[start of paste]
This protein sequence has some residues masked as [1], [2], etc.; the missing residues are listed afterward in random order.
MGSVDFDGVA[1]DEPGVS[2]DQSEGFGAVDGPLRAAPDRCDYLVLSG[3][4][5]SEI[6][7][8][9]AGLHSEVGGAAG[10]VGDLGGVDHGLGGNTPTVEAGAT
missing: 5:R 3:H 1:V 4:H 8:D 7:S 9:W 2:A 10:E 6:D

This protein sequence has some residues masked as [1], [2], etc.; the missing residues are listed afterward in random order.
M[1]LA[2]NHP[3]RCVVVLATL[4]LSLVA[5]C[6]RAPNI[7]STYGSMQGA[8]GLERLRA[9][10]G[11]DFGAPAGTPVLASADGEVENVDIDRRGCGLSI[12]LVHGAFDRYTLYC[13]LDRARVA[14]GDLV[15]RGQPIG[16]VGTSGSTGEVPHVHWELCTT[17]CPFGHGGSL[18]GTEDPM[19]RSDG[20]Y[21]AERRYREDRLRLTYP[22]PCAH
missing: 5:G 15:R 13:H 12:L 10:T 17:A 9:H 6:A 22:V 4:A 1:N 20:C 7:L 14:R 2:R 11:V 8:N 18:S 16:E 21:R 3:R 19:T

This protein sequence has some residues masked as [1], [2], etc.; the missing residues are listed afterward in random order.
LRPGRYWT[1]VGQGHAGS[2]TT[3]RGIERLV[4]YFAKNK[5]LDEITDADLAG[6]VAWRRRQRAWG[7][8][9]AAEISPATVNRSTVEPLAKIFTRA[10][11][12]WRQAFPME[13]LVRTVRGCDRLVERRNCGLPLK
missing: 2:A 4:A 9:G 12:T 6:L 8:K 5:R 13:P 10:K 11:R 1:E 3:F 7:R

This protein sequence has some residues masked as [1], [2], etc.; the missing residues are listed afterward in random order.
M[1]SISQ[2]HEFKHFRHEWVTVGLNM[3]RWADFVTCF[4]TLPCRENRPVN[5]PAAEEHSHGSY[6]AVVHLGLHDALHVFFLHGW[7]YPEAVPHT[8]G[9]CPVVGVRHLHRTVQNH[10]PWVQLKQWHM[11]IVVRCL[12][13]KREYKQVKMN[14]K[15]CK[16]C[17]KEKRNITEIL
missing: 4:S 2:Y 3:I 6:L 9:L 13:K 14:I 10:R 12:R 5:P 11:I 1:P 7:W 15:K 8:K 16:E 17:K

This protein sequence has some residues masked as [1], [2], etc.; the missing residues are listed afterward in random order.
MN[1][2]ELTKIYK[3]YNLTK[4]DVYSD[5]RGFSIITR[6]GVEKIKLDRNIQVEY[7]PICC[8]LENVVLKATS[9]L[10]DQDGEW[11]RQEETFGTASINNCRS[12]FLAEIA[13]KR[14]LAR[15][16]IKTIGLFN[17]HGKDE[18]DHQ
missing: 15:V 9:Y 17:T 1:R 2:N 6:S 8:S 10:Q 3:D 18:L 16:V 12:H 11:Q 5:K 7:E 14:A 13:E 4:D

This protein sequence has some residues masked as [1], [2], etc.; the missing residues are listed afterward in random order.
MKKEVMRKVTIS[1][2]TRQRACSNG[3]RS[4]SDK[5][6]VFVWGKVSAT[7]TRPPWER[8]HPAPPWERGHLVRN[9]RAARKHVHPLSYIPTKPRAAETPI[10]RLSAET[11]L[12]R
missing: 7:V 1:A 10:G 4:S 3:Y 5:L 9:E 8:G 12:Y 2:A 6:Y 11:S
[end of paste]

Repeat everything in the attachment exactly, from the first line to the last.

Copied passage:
This protein sequence has some residues masked as [1], [2], etc.; the missing residues are listed afterward in random order.
MGSVDFDGVA[1]DEPGVS[2]DQSEGFGAVDGPLRAAPDRCDYLVLSG[3][4][5]SEI[6][7][8][9]AGLHSEVGGAAG[10]VGDLGGVDHGLGGNTPTVEAGAT
missing: 5:R 3:H 1:V 4:H 8:D 7:S 9:W 2:A 10:E 6:D

This protein sequence has some residues masked as [1], [2], etc.; the missing residues are listed afterward in random order.
M[1]LA[2]NHP[3]RCVVVLATL[4]LSLVA[5]C[6]RAPNI[7]STYGSMQGA[8]GLERLRA[9][10]G[11]DFGAPAGTPVLASADGEVENVDIDRRGCGLSI[12]LVHGAFDRYTLYC[13]LDRARVA[14]GDLV[15]RGQPIG[16]VGTSGSTGEVPHVHWELCTT[17]CPFGHGGSL[18]GTEDPM[19]RSDG[20]Y[21]AERRYREDRLRLTYP[22]PCAH
missing: 5:G 15:R 13:H 12:L 10:T 17:A 9:H 6:A 22:V 4:A 1:N 20:C 7:L 14:R 2:R 11:V 8:N 18:S 16:E 21:R 3:R 19:T

This protein sequence has some residues masked as [1], [2], etc.; the missing residues are listed afterward in random order.
LRPGRYWT[1]VGQGHAGS[2]TT[3]RGIERLV[4]YFAKNK[5]LDEITDADLAG[6]VAWRRRQRAWG[7][8][9]AAEISPATVNRSTVEPLAKIFTRA[10][11][12]WRQAFPME[13]LVRTVRGCDRLVERRNCGLPLK
missing: 2:A 4:A 9:G 12:T 6:L 8:K 5:R 13:P 10:K 11:R 1:E 3:F 7:R

This protein sequence has some residues masked as [1], [2], etc.; the missing residues are listed afterward in random order.
M[1]SISQ[2]HEFKHFRHEWVTVGLNM[3]RWADFVTCF[4]TLPCRENRPVN[5]PAAEEHSHGSY[6]AVVHLGLHDALHVFFLHGW[7]YPEAVPHT[8]G[9]CPVVGVRHLHRTVQNH[10]PWVQLKQWHM[11]IVVRCL[12][13]KREYKQVKMN[14]K[15]CK[16]C[17]KEKRNITEIL
missing: 4:S 2:Y 3:I 6:L 9:L 13:K 14:I 10:R 12:R 5:P 11:I 1:P 7:W 15:K 8:K 16:E 17:K

This protein sequence has some residues masked as [1], [2], etc.; the missing residues are listed afterward in random order.
MN[1][2]ELTKIYK[3]YNLTK[4]DVYSD[5]RGFSIITR[6]GVEKIKLDRNIQVEY[7]PICC[8]LENVVLKATS[9]L[10]DQDGEW[11]RQEETFGTASINNCRS[12]FLAEIA[13]KR[14]LAR[15][16]IKTIGLFN[17]HGKDE[18]DHQ
missing: 15:V 9:Y 17:T 1:R 2:N 6:S 8:S 10:Q 3:D 18:L 16:V 12:H 11:Q 5:K 7:E 14:A 13:E 4:D

This protein sequence has some residues masked as [1], [2], etc.; the missing residues are listed afterward in random order.
MKKEVMRKVTIS[1][2]TRQRACSNG[3]RS[4]SDK[5][6]VFVWGKVSAT[7]TRPPWER[8]HPAPPWERGHLVRN[9]RAARKHVHPLSYIPTKPRAAETPI[10]RLSAET[11]L[12]R
missing: 7:V 1:A 10:G 4:S 3:Y 5:L 9:E 8:G 12:Y 2:A 6:Y 11:S